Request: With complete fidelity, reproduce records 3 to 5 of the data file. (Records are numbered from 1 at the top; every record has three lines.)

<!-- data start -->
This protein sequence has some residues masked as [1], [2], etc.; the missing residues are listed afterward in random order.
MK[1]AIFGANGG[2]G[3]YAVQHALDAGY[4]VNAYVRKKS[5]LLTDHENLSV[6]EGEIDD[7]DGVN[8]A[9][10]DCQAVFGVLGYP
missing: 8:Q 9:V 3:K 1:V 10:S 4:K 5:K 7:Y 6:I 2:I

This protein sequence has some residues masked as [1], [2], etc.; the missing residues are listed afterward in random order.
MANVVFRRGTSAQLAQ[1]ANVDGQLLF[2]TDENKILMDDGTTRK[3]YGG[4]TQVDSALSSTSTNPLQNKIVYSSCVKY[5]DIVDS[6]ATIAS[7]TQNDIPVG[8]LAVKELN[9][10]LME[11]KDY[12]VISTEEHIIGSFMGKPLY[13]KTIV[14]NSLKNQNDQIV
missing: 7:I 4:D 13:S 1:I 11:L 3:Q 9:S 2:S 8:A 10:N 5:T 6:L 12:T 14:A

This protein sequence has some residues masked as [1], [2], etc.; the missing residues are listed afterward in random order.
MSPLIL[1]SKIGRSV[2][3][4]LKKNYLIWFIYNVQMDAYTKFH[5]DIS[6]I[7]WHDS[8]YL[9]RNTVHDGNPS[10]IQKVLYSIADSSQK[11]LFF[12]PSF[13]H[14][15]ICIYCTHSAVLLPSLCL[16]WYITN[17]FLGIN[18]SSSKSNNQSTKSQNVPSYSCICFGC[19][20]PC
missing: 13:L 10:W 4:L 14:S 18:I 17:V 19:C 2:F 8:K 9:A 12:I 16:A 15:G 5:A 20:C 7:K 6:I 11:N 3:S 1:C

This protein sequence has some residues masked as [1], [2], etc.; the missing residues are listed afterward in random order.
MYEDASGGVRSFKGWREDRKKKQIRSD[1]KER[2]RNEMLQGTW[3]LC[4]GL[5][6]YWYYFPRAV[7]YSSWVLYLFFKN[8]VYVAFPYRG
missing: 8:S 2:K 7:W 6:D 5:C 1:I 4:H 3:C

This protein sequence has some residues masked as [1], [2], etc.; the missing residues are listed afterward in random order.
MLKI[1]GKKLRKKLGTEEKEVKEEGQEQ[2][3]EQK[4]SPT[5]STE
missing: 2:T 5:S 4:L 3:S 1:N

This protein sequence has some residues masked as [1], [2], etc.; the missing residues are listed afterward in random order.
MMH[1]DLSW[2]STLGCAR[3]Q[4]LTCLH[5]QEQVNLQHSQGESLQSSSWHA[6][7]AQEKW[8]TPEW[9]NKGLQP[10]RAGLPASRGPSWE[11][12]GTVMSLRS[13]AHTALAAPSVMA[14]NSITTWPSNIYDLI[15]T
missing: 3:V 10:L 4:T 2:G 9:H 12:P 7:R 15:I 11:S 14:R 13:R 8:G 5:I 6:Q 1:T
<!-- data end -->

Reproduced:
This protein sequence has some residues masked as [1], [2], etc.; the missing residues are listed afterward in random order.
MSPLIL[1]SKIGRSV[2][3][4]LKKNYLIWFIYNVQMDAYTKFH[5]DIS[6]I[7]WHDS[8]YL[9]RNTVHDGNPS[10]IQKVLYSIADSSQK[11]LFF[12]PSF[13]H[14][15]ICIYCTHSAVLLPSLCL[16]WYITN[17]FLGIN[18]SSSKSNNQSTKSQNVPSYSCICFGC[19][20]PC
missing: 13:L 10:W 4:L 14:S 18:I 17:V 19:C 2:F 8:K 9:A 12:I 16:A 15:G 5:A 20:C 7:K 6:I 11:N 3:S 1:C

This protein sequence has some residues masked as [1], [2], etc.; the missing residues are listed afterward in random order.
MYEDASGGVRSFKGWREDRKKKQIRSD[1]KER[2]RNEMLQGTW[3]LC[4]GL[5][6]YWYYFPRAV[7]YSSWVLYLFFKN[8]VYVAFPYRG
missing: 8:S 2:K 7:W 6:D 5:C 1:I 4:H 3:C

This protein sequence has some residues masked as [1], [2], etc.; the missing residues are listed afterward in random order.
MLKI[1]GKKLRKKLGTEEKEVKEEGQEQ[2][3]EQK[4]SPT[5]STE
missing: 2:T 5:S 4:L 3:S 1:N